When the health insurance exchanges went live last week, HealthCare.gov saw roughly five times more users than the website's capacity, the Obama administration's chief technology officer told USA Today.
The website was built to handle 50,000 to 60,000 simultaneous users but has attracted up to 250,000 simultaneous users since it launched Oct. 1. On just the first day of open enrollment, about 4.7 million people visited the federal website.
"These bugs were functions of volume,'' U.S. Chief Technology Officer Todd Park told USA Today. "Take away the volume and it works," he added.
The high volume of users overwhelmed software on HealthCare.gov that allows people to create accounts while the section of the website that broadly explains the Affordable Care Act and available coverage options remained operational, according to the article.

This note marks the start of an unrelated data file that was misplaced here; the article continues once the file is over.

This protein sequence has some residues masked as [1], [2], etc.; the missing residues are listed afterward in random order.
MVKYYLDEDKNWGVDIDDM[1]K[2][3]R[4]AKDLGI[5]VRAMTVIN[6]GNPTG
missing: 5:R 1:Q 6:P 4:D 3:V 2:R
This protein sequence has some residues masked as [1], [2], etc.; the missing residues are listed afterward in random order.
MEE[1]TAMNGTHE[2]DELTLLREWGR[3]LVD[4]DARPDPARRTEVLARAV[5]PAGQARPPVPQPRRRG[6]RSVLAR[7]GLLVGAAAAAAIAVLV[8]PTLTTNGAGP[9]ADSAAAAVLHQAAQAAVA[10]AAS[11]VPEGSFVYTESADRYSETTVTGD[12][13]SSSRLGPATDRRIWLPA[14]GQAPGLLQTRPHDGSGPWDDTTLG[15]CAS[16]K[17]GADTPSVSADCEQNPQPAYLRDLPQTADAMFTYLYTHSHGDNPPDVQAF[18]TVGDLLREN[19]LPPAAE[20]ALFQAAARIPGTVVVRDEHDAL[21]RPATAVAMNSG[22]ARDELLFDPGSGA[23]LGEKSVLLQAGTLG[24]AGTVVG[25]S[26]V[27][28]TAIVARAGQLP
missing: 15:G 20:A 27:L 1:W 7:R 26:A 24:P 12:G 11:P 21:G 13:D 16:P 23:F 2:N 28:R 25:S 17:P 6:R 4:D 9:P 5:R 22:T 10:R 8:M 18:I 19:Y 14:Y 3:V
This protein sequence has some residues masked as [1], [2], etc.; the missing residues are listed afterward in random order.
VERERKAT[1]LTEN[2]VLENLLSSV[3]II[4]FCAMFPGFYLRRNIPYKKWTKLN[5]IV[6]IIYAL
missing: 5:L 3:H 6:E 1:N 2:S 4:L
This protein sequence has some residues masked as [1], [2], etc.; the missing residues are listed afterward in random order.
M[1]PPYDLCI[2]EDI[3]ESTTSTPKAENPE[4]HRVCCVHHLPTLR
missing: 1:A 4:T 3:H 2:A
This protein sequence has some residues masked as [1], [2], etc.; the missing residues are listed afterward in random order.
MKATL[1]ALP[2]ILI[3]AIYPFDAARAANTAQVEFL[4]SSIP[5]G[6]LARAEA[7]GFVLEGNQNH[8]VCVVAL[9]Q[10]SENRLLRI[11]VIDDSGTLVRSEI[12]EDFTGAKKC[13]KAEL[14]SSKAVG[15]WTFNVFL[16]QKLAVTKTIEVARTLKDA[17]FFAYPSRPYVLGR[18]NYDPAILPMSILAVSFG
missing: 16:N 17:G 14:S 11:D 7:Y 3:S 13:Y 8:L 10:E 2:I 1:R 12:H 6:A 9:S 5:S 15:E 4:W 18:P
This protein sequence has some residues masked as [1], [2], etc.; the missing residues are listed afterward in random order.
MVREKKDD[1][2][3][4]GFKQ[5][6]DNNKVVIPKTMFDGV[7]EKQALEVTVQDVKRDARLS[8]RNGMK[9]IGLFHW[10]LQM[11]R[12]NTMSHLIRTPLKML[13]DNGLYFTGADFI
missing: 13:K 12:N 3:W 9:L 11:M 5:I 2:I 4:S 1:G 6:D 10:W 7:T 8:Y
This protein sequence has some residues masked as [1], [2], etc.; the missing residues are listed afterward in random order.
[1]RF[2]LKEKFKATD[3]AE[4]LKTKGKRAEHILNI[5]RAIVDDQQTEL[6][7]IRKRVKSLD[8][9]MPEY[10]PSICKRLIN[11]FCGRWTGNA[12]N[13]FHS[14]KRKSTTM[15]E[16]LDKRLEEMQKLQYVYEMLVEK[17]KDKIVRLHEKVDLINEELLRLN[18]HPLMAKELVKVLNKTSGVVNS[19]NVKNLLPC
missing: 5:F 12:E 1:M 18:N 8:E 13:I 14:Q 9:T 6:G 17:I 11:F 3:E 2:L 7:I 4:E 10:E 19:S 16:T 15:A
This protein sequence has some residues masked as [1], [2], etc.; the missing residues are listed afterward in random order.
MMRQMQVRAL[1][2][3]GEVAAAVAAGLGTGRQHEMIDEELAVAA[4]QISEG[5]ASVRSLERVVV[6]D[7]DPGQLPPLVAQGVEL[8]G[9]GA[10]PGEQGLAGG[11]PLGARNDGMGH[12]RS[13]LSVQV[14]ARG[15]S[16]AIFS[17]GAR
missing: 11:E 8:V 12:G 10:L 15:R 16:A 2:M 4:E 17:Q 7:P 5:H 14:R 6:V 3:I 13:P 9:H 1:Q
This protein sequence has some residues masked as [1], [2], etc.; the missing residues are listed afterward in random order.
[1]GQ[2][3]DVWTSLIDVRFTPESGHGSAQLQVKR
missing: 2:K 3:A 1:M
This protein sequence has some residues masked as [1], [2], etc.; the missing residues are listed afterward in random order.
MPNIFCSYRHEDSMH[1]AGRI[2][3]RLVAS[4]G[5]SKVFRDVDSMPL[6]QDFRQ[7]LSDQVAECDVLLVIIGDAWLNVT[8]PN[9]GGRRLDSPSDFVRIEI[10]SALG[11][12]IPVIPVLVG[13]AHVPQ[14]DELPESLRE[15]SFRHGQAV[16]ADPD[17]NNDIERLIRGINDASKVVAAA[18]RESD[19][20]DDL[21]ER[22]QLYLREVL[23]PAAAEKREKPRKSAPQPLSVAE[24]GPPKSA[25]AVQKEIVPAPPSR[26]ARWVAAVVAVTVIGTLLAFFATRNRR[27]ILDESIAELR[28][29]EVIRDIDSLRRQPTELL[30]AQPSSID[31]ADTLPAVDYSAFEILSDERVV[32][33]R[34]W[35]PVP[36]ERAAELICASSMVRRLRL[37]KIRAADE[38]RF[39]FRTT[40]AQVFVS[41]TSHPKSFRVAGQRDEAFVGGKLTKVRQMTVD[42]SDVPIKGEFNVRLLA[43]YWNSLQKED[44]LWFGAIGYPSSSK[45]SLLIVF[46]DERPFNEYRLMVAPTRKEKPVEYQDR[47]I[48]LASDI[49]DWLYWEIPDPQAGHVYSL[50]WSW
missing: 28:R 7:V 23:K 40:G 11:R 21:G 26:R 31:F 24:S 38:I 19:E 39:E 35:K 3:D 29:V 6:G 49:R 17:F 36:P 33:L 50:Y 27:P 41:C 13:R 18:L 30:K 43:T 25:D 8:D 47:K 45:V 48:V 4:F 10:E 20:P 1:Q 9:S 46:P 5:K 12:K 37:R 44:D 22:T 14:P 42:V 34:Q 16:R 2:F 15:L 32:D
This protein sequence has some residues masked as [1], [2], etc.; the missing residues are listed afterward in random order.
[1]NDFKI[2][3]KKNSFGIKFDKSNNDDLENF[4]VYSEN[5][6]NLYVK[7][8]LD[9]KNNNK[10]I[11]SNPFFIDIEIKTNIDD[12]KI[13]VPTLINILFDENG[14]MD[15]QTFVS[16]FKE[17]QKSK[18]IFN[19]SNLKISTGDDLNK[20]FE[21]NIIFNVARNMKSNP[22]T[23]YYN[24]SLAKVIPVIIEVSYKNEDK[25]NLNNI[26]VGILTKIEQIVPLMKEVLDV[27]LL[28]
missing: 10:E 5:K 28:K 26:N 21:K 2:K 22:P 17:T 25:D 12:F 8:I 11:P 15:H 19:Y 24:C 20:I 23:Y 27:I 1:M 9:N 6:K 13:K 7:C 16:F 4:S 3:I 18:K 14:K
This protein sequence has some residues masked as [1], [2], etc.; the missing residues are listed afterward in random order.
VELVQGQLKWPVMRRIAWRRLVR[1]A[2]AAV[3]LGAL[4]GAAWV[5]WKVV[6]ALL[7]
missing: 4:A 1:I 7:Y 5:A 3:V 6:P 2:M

A few weeks before open enrollment began, Park said the controversial health insurance data hub was finally ready for operation, FierceHealthIT previously reported.
Unhappy with the performance of HealthCare.gov so far, Park said the administration is working 24-7 to fix the technological glitches that prevented many consumers from enrolling or creating online accounts.
In fact, the U.S. Department of Health & Human Services will take down the website each night at 1 a.m. EDT for a few hours to make repairs, the Associated Press reported. Site upgrades will include increased user capacity, more technicians working 24-7 to debug problems and new, faster application pathways, according to HHS.
For Republicans, the HealthCare.gov website glitches serve as more proof to get rid of the Affordable Care Act, while Democrats point to the technical difficulties as signs of massive consumer interest in getting coverage through the online marketplaces, the AP noted.